The Seven Year Old Surgeon
Akrit Pran Jaswal, India's Child Surgeon - Child Genius
A young girl in India badly burned as a toddler, her fingers had fused together and curled into a knotted ball. Her shepherd family could not afford surgery, but they had heard of a remarkable young boy being called the child surgeon. Akrit Jaswal was only seven years old when he operated, successfully, on the eight year old girl to release her fingers.
Akrit Jaswal had a reputation, in the region, for being a medical genius. He has been shown to have an I.Q. of 146, the highest I.Q. of any boy his age in India, a country of over one billion people.
He has focussed this phenomenal intelligence on medicine and now, at the age of twelve, claims to be on the verge of discovering a cure for cancer.
An early developer, Akrit was walking and talking by the time he was 10 months old. He was reading and writing by two, and reading Shakespeare, in English, by the time he was five, and is now talking about his theories for oral gene therapy in the fight against cancer.
He has been sponsored and mentored by Mr B. R. Rahi the Chairman of Secondary Education in Dharamshala. He is studying for a science degree at Chandigarh College and, at twelve years of age, is the youngest student ever accepted by an Indian University.
Akrit's father left the family a year ago, depressed and exhausted by six years battling with Indian bureaucracy to get his son's intellect acknowledged and resources made available for his cancer research.
Is it possible that this young boy knows something the medical profession does not? Throughout history, scientific breakthroughs have come not only from the established, the learned, and the scholarly, but also from single flashes of insight and inspiration.
Akrit is not phased by his fame and is used to meeting government ministers and press representatives. For ordinary people meeting Akrit, it is very different. When he is in town, they gather for an audience. They come with prescriptions and medicines, seeking advice. They come with ailments and injuries for a diagnosis. They come to see a doctor, a healer. They come to see a guru, and because this is India, there is always spiritual dimension.
Akrit may be famous but, will he be the one to unlock the secrets to a cure for cancer. He was invited to Imperial College, London to find out. He will spend two weeks based at Imperial College having his intelligence tested and talking super-mechanisms, genes and therapies with scientists at the cutting-edge of cancer research.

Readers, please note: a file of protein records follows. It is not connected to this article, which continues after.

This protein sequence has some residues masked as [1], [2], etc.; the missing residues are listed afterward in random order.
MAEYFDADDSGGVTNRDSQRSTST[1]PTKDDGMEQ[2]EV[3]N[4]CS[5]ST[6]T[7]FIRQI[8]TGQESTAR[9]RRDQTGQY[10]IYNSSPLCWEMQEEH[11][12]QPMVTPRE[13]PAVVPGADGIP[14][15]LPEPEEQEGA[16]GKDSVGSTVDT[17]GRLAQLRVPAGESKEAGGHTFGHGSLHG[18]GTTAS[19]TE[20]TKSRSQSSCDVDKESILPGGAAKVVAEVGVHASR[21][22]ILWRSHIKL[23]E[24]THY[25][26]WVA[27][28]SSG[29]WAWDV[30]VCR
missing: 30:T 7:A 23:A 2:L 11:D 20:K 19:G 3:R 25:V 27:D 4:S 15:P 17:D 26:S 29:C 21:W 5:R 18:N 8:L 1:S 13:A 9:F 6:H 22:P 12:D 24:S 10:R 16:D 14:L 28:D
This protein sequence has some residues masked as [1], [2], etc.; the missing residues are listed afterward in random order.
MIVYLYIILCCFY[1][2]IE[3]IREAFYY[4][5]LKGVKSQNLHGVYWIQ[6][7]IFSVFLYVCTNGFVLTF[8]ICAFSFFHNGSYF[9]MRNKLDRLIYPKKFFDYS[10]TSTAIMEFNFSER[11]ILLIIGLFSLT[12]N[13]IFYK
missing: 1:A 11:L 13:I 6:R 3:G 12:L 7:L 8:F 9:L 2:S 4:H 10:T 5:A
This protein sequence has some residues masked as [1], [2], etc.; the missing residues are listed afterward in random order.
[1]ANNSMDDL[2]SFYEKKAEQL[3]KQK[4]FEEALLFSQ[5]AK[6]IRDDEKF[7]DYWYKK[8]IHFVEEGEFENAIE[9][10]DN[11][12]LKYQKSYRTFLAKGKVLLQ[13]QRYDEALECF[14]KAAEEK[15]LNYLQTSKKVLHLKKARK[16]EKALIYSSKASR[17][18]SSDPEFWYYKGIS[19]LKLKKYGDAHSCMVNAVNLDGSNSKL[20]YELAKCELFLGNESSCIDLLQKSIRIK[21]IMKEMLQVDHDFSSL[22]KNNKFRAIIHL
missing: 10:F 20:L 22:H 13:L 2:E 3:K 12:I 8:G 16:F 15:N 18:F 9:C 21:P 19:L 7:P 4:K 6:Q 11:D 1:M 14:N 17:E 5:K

Mr Anup Patel and Professor Mustafa Djamgoz
Akrit must convince Professor Mustafa Djamgoz, a world-renowned research biologist, and his colleague Mr Anup Patel, a consultant urological surgeon, that his ideas are realistic and worth pursuing.
The inquisitors become his friends, Mr Patel and Professor Djamgoz are keen to foster Akrit's enthusiasm, keen to protect him from disappointment, and willing to guide him on his way.
Professor Djamgoz says of Akrit: " He is generating ideas based upon what he knows, in an idealistic sort of way, without being in full grip of reality, withou knowing how difficult it is to turn the ideas into practical realities".
Just how intelligent is Akrit? Team Focus, the UK's leading I.Q. analysts agree to test him. For Akrit this was to prove a disappointment. His exceptional results in verbal and numeracy tests were countered by poor practical tests, particularly in the area of pattern matching. Because of this wide range of results Team Focus chose not to give him a final rating.
Rosemary Facer, a childhood psychologist, put forward the theory that Akrit had been an early developer accounting for the good results and because of this early genius he had missed out on later schooling accounting for the poor practical results. These results do not affect what Akrit may achieve, but he needs help, a wise friend to talk to.
The Professor's analysis is that Akrit needs to obsess less and enjoy more. He thinks Akrit shows great potential but it needs to be properly guided.
Akrit returns home to India, slightly maturer, a little more realistic, but this precocious young man is still convinced that he will find a cure for cancer.